Warm up before hitting the yard!

Did you know that mowing your lawn with a push mower for 30 minutes could burn over 200 calories?Here are a few easy tips to warm up your muscles and joints to avoid straining your body, hopefully making your gardening and lawncare more enjoyable:

Be Prepared
Wear comfortable, light clothing that allows your body to breathe. If the weather is a bit cool, be sure to layer-up to keep your muscles warm and loose.
Warm up and stretch before AND after your chores
The key to keeping your body moving the way you want it to is to treat it well along the way! A quick muscle warm-up by walking around your yard, and a few stretches to loosen things up will help.
Switch hands to avoid repetition
Many people are most comfortable with one hand when gardening or pulling weeds, however it is a good idea to switch sides on a regular basis to avoid repetitive stress on the same side of the neck, shoulders and back.
Use your legs, not your back
This is a well-known slogan, but we need to follow it! The knees are meant to withstand bending while the low back does not like to do this over and over. Your leg muscles are much stronger than your lower back muscles, so use them!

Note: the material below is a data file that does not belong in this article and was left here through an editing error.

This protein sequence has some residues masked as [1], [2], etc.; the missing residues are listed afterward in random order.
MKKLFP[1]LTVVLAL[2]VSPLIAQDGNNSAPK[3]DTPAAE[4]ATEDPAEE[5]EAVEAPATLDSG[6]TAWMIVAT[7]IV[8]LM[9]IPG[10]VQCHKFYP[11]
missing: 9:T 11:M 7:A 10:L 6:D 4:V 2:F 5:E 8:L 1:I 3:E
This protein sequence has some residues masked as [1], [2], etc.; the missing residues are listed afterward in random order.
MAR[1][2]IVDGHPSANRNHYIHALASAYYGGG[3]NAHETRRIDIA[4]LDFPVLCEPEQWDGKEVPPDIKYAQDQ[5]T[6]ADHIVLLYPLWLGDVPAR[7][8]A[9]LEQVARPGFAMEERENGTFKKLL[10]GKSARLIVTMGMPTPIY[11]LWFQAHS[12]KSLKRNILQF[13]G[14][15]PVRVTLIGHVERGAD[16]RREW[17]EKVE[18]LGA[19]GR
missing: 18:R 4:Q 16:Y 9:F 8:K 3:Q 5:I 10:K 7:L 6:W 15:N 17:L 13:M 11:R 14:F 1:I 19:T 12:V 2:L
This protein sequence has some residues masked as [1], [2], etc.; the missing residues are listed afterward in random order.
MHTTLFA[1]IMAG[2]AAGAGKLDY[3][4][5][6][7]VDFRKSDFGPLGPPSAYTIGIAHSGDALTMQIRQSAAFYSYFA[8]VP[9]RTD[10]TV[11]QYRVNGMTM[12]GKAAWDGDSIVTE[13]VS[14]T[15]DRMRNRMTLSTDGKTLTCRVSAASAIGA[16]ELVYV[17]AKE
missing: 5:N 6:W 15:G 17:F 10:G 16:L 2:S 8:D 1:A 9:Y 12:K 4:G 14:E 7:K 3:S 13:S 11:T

The looming threat of a hard cap on physical therapy services under Medicare has been eliminated.
As part of a sprawling bipartisan budget deal passed today, Congress enacted a permanent solution to the problematic hard cap on outpatient physical therapy services under Medicare Part B, ending a 20-year cycle of patient uncertainty and wasteful short-term fixes.
Ending the hard cap has been a high priority for APTA since its introduction in 1997 as part of the Balanced Budget Act. Legislators’ backing for repeal reached a tipping point in 2017, when lawmakers developed a¬†bipartisan, bicameral agreement to end the cap. Congress failed to enact that deal in 2017, but elements of the plan are included in the 2-year budget that was approved today.
That’s the good news. The bad news is that Congress chose to offset the cost of the permanent fix (estimated at $6.47 billion) with a last-minute addition of a payment differential for services provided by physical therapist assistants (PTAs) and certified occupational therapy assistants (COTAs) compared with payment for the same services provided by physical therapists (PTs) and occupational therapists (OTs), respectively. The payment differential, which was strongly opposed by APTA and other stakeholders, states that PTAs and OTAs will be paid at 85% of the Medicare physician fee schedule beginning in 2022.

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